How Jen can add $450,000 to her retirement without taking her dogs out of daycare.

magnifying glass“Jen” is a high school athletic trainer, ten years into her career. She’s loves her two (big) dogs and she’s buying her home. Jen lives on last month’s income, recently paid off a few thousand dollars of credit card balances, has plenty of insurance, and saves about 10% of her take-home income for retirement. She also runs a $200 monthly surplus in her budget.

In other words, Jen is covering her bases. If you were to run Jen’s financial habits out a few decades (knock on wood), you’d likely find a person with a paid-off home and a decent retirement nest egg.

Here’s Jen’s budget:

Category Budgeted Notes
Monthly Bills
Mortgage $1,234 Balance: $133.634.03, Rate: 4.875%
TV/Phone/Internet $246 TV: $107.65, Phone: $89.20, Internet: $42.44. My comments below.
Electric $86
Natural Gas $32
Water $60
Investments $350 Part to Roth IRA, part to other investments.
Disability Insurance $55
Life Insurance $62
Student Loan $130 Balance: $9,614.31, Rate: 3%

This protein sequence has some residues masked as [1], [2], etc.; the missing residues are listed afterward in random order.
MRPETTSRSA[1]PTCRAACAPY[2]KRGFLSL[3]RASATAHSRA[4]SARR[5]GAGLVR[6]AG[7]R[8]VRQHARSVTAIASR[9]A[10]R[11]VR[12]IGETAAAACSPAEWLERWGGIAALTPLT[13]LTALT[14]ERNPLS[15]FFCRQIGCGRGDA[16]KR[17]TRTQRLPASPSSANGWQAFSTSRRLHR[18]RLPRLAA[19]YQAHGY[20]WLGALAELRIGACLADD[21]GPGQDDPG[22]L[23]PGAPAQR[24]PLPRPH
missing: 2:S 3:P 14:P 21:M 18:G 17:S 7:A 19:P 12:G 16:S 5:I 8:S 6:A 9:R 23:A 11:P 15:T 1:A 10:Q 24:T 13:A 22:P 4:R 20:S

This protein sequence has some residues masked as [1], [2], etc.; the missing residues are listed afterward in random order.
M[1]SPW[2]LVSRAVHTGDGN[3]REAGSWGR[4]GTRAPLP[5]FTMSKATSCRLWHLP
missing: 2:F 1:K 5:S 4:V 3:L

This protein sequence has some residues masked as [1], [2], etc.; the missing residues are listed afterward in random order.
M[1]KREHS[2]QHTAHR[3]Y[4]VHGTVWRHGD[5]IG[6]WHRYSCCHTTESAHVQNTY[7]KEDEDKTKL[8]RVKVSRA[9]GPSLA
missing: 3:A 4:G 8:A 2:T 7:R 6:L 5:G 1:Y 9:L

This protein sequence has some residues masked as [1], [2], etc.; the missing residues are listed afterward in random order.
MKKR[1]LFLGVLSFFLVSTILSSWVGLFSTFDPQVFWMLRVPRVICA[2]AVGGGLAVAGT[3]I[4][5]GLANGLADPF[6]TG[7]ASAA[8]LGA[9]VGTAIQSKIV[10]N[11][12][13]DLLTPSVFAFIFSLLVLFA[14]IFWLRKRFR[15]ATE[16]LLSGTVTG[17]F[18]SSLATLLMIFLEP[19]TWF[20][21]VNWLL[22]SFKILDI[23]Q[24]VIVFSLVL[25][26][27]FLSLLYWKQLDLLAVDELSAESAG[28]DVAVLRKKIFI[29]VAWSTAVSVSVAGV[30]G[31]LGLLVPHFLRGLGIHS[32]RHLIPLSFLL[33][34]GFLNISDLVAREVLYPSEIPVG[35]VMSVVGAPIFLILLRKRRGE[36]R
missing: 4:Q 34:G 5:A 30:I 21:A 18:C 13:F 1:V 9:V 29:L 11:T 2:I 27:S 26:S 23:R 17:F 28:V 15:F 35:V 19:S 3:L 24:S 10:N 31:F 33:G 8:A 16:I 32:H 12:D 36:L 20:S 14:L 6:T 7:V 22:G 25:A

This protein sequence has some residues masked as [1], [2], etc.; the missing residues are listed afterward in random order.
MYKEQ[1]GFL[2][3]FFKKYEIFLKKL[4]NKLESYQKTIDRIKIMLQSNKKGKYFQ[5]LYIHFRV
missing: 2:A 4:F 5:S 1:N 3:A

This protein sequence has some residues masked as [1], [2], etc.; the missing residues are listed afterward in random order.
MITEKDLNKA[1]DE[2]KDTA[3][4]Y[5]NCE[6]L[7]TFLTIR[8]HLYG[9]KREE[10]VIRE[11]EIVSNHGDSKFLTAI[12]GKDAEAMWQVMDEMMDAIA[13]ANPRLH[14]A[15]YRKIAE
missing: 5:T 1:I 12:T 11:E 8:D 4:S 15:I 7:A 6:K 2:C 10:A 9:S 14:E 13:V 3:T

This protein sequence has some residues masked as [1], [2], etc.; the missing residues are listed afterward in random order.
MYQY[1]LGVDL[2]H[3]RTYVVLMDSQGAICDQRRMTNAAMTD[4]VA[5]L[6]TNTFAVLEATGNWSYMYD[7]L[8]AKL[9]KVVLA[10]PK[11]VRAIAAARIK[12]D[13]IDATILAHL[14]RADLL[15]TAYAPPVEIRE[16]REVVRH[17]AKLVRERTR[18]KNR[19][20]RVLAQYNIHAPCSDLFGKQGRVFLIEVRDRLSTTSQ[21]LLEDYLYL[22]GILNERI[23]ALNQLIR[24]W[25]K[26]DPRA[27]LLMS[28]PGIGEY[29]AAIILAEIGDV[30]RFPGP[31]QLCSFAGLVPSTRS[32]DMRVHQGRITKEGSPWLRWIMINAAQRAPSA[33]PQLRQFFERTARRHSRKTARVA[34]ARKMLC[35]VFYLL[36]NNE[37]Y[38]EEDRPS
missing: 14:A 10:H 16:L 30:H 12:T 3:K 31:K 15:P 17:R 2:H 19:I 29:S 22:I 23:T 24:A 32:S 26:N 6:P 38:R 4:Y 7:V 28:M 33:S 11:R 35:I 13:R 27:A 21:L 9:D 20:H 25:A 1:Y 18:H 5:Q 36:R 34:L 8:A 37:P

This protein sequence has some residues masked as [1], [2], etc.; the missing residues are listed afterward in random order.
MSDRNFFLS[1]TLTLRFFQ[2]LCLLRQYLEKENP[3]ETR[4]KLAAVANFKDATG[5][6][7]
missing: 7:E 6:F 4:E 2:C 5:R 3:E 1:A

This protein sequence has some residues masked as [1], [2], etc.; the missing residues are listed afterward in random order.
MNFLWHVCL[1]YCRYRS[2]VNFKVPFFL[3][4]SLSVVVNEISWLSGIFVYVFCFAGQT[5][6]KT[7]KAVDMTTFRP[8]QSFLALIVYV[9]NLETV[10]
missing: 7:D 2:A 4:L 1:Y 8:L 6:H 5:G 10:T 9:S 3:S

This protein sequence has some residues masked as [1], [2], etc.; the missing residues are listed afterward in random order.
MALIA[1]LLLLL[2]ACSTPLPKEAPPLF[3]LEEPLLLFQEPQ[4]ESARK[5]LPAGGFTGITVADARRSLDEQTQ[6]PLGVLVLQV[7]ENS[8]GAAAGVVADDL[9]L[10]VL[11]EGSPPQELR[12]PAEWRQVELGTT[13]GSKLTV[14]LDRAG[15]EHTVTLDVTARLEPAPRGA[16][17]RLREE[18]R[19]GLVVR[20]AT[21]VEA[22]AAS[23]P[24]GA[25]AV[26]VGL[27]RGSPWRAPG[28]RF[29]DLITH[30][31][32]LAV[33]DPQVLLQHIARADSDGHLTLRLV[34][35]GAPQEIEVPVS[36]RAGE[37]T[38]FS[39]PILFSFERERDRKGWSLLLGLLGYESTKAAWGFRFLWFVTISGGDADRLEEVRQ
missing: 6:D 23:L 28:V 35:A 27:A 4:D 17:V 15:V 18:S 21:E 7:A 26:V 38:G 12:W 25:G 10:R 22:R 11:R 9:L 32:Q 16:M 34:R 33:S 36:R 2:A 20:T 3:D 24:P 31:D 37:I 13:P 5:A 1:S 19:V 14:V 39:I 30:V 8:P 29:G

Home Security $63 Gives her peace of mind as a single woman, living alone. Long contract, though.
Monthly Bills Total $2,318
Vet $50
Food $32
Daycare $150 Leaves dogs at daycare on her long (7am to midnight) workdays.
Misc $35
Pets Total $267
Transportation Expenses
Truck Payment $300 2010 Chevy Silverado w/ 40,000 miles. Balance: $10,191.17, Rate: 5.89%. Required payment is $222.
Insurance $62
Fuel $230
Maintenance $25 Mark’s comment: this feels low to me.
Tires $0 She just finished paying off a 0% credit card for new tires, freeing up $100/mo.
Registration/Inspection $8
Tolls $3.33
Transportation Expenses Total $628.33
General Expenses
Gardening $0